That’s not me.  I’m much more interested in the personal creation stories of transpeople, the way we create and use stories to oppress and liberate us, the way what we hold defines us.  Those three key questions: “Where do we come from?” (or “How did we get this way?”), “Where do we go after here?” and “What should we be doing when we are here?” (or “What are our obligations in this world?”)  define us.

In this, I’m much more interested in the work of Joseph Campbell, who by looking at comparative mythology seemed to find elements of continuous common human stories whose meaning exists almost universally, even if the symbols & metaphors to describe them change over geography & history.

I shared the story of one transsexual woman who has to leap to a new life with Jennifer Finney Boylan,  telling her how the woman was conniving to appear that she was pushed rather than jumped, and Boylan just stared blankly at me.   The idea of creating stories for sale, transgender as a marketing challenge, isn’t one she could enter at that moment, a moment when she was more interested in recreating the experience of palling around with girlfriends.

To me, though, this idea of stories as functional tools just ties in with my understanding of gender as a system of communication used to manage procreation & child rearing.  We are trained in gender roles, and we communicate how we were trained, who we know ourselves to be, and what we desire in our expression.   That’s one reason Dr. Jaye isn’t as clear about her smarts on her MySpace page; like Annie Savoy in Bull Durham, men will tolerate a great deal if they think it’s foreplay.   Let them get hooked, and then they can learn more, a plan that I, without such a pretty package, have found hard to execute.

By the way, Boylan admitted in her session that she wishes she had waited to write and publish her biography, “She’s Not There,” now understanding it has the limits of so many rushed transsexual stories, even if it is the only best-selling one.

I believe in the power of stories.  At SCC I watched the limits of our stories again, how they form the walls we use to act in the world, defending us and restricting us at the same time.

Since we can’t get our stories from conventional places, we need to pull them together from many sources, and that collage has challenges.  One session at SCC on words we can use was limited to those who believe we live in a context of patriarchal oppression, that we are crushed by those who own class and race and gender, and that they need to change for us to be free.  If you didn’t agree with that assumption — that lifemyth, that story — then you shouldn’t participate there.

The only way we can create shared language is to create shared metaphors, and that means creating shared stories.  Dr. J and I can bond over the stories of our shared girlfriends, Carrie, Miranda (me!), Charlotte (her!) and Samantha (TBB, though she doesn’t know it), and through them (and the writers, producers & actresses who create them) we can talk about our views of being a woman in the world.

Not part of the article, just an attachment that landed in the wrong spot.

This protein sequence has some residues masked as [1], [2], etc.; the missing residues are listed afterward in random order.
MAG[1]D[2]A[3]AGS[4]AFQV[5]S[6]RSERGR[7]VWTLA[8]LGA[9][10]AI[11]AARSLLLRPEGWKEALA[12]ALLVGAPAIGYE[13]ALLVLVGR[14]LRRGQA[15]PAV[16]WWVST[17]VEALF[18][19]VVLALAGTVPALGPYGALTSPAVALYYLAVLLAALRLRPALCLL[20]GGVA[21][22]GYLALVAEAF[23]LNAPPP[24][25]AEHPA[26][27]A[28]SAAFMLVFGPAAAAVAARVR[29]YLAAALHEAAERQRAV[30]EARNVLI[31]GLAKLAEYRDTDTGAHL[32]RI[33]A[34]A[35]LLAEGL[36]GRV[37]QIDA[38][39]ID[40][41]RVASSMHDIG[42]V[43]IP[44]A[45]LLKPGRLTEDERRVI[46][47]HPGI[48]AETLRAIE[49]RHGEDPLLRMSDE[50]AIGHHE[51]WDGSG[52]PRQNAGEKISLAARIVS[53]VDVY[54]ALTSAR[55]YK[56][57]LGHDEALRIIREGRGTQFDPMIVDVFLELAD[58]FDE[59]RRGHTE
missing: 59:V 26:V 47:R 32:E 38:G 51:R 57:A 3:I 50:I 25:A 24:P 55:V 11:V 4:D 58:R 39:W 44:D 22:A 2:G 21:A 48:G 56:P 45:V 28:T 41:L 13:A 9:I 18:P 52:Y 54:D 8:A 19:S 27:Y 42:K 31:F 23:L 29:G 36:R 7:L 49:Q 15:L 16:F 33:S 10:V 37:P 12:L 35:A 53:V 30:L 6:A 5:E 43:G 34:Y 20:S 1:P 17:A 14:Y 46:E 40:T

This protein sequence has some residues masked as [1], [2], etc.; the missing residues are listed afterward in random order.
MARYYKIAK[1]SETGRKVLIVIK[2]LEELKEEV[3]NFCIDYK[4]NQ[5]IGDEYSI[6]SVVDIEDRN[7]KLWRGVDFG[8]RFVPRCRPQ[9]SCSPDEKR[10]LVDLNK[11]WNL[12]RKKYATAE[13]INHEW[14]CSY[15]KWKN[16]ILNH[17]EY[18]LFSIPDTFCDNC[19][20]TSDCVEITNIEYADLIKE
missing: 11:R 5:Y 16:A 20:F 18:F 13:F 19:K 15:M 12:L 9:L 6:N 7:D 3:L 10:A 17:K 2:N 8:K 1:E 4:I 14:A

I came away from SCC with an understanding that I have to be more clear, explicit and accessible about my view of theology, of how we need to own our stories to own our lives.


The transitioners often see those who limit transformation to be less womanly than they are, but it’s my experience that many transition with bull stubbornness, and those of us who are more sensitive, nuanced, aware and connected see the limits of demanding that others accept who we claim to be. It’s always been my sense about you kiddo, not that you are not trans and femme, but that you are more vulnerable at deep levels, probably something your lovely GF finds irresistible about you.
(My note to a friend)

I wasn’t the most happy at SCC07 in the conference hall. I was most happy popping up to the mini-mart to get one of those Cokes that are killing me, walking in the world as if it was made for me.

My sister’s solution for me is that I spend days away from my parents in my own expression. It’s what TBB suggests too, because from her kinesthetic viewpoint, unless you express who you are physically, it doesn’t exist; you are not woman, you are man.

That feels like the wrong expression for me. I shaved and have my jacket, dress, tights and boots on and I am thinking about going to the service at the church that includes transgender welcoming on their website. But I know that as long as I have to feel closeted, sneaking out of here and wondering how I get back, unable to be in my center and connect, well, I’m just going to be another stranger on the edge.

“You have no more work to do emotionally,” said TBB, “but you do need four or five trips to Electrology 3000, facial liposuction, weight loss, cute new glasses and a long course of hormones.”

I know that it is only when I lift my head up that I can be open enough to walk in both power and vulnerability. The rules about dressing down to blend in are all well and good, but dressing up to stand out also has its power, and that is power you need to be centered in, power I need to be centered in.

Stick a fork in me, I’m done, and that means there is a fork to be taken.

But dang, the one thing I don’t want is to clank around in transsexual armor.

Fork that.